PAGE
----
DHS to end Competency Restoration Program

DHS to end Competency Restoration Program Photo: Minnesota Department Human Services

December 18, 2018 02:26 PM

The Minnesota Department of Human Services is ending its longtime practice of treating mentally ill defendants found incompetent to stand trial in felony and gross misdemeanor cases.

The agency released a bulletin Tuesday explaining the change to district court judges, county attorneys and public defenders. The agency has operated the Competency Restoration Program since 2006. 


RELATED: Concerns raised over state ending Competency Restoration Program

According to the bulletin, county case managers will create discharge plans when a person is admitted to a state facility. The document states defendants will then be discharged from the facility to jail as soon as their mental health needs are met and no longer require in-patient treatment.

A leading mental health advocate called DHS's decision "irresponsible."  

Sue Abderholden, executive director of the Minnesota chapter of the National Alliance on Mental Illness, said she doesn't believe it is appropriate to send someone back to jail if they haven't been found competent to stand trial. 

"I think what really angers me is that we have pretty vulnerable people who are impacted by this, and where are they going to go," Abderholden said.

The restoration program was designed to educate mentally ill defendants who have been civilly committed to a state-run facility to be able to assist in their own defense.

In the bulletin, the agency said it voluntarily started providing the service through a 25-bed program. The department said they are now averaging 120 patients who have been declared incompetent in three locations.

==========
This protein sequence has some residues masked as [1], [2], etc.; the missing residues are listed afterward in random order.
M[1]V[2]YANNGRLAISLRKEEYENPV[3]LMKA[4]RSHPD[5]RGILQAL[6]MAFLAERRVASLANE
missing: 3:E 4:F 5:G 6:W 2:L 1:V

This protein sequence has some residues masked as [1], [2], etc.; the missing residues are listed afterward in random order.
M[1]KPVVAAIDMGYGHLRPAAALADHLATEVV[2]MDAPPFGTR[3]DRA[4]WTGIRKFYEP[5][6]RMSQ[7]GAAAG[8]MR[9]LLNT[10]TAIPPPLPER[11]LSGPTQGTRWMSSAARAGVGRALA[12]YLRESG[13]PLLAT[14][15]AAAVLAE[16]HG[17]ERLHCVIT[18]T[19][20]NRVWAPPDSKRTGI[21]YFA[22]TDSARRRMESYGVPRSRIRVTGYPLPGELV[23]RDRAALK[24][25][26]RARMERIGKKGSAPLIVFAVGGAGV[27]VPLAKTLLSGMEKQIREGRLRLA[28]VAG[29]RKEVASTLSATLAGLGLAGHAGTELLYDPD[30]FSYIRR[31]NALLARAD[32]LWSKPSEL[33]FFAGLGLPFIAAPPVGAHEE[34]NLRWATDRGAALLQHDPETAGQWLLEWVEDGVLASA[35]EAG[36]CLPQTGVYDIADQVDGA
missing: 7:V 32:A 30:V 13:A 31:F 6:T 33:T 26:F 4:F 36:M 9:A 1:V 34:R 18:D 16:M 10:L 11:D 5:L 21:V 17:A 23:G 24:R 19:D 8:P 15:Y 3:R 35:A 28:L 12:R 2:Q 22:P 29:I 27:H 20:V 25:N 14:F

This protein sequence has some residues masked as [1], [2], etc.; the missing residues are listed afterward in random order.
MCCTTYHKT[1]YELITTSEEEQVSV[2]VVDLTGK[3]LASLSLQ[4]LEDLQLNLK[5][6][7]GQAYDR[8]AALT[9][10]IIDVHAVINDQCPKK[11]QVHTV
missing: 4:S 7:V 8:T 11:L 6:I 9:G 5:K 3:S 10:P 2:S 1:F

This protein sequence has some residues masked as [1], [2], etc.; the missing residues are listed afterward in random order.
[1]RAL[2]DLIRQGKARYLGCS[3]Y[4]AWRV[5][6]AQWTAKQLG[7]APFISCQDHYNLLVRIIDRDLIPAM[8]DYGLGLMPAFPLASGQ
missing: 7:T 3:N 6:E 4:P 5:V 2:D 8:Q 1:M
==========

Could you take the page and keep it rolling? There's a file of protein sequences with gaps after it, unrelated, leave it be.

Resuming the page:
"As this program has grown, over-retention of patients who no longer need inpatient mental health treatment has been a growing issue and is a barrier to other individuals receiving access to such care," according to DHS.

In a statement to 5 EYEWITNESS NEWS, DHS said in part, "Treating mental illness is our core mission. Competency restoration is not."

Felony or gross misdemeanor cases would be suspended if defendants are unable to assist in their own defense or understand court proceedings.

Chisago County prosecutors said that ending the program means that defendants could now remain jailed for an undetermined amount of time unless they post bail.

That scenario is problematic,  prosecutor Jacob Fischmann said. He said jails don't have the capacity to take care of the needs of mentally ill defendants and restore their competency.

"They don't have the expertise that DHS has; they don't have the wonderful doctors, psychiatrists, psychologists who have devoted their lives to this. It would be up to those jails to provide complex competency restoration to people? Who knows what would happen," Fischmann said.

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Ana Lastra

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